***The uke, from headstock down***



    The front of the headstock has a stylish looking black overlay with what I find to be an attractive logo. The string nut is listed as being Nubone, which is a man-made product that is an alternative to real bone. It certainly has the look of real bone. The nut is seated and fit to the instrument properly and the slots are also properly cut and adjusted. Intonation at the first fret is good, further proving this point. The headstock is equipped with closed gear tuning machines. These machines operate very smoothly and do a great job. Each tuning machine has an Enya logo on the back.

    The neck of the instrument is made of mahogany and is the only solid wood in this instrument, other than the bracing and linings in the body. It is a well made neck with smooth playing surface on the back. It's not a slim profile neck, but rather has a bit of mass to it in my opinion. I find it very comfortable and prefer it to some of the really slim necks I've come across on other ukes. This is personal preference, of course.

    The frets are all smooth and crowned well. Running a finger or hand along the sides of the fretboard yields a smooth, comfortable feel. No fret ends protude, no problems whatsoever.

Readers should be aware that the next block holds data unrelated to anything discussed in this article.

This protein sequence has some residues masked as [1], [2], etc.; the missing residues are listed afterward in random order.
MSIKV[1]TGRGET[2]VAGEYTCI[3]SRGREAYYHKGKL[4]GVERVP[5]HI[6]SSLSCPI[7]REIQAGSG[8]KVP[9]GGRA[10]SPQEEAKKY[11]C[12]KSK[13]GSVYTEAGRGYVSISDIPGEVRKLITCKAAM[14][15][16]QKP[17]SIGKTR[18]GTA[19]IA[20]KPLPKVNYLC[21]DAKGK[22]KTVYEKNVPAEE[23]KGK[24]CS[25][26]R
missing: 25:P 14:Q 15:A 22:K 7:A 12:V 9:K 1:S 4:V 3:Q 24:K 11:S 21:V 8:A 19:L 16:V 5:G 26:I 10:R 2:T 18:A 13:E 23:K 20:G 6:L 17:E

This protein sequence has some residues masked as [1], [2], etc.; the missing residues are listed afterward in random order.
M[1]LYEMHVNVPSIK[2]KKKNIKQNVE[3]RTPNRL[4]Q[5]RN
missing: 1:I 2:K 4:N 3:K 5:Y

The fretboard is made of Richlite, which is used by some other makers such as Martin. It's a durable material that isn't as sensitive to the environment. This should help assure that there are never any issues with frets protruding from the board, which can happen on other instruments when their solid wood fretboards get too dry. The feel of the Richlite is smooth. There are side fret dots at frets 5,7,12 and 15 and at 5,7,10, and 12 on the top of the fretboard.
    The action at the 12th fret measures around the 3mm mark. The intonation at the 12th fret is exceptionally good.

    The neck is attached with what Enya calls the BT neck system. Rather than the neck being glued on it is attached with a bolt. That bolt also doubles as the strap pin at the base of the neck. Taylor Guitars was the first company making acoustic instruments, that I'm aware of, that attached their necks with a bolt on process. They still do. I believe this makes the assembly more easy, but also makes it much easier to work on the instruments later if any neck adjustments are needed. Taylor goes through the neck block into the neck but Enya does just the opposite. After all, it'd be really difficult to reach in an ukulele soundhole to tighten a bolt. Turning the bolt into a strap button on the outside part was a very smart idea, in my opinion. So the bolt serves two purposes.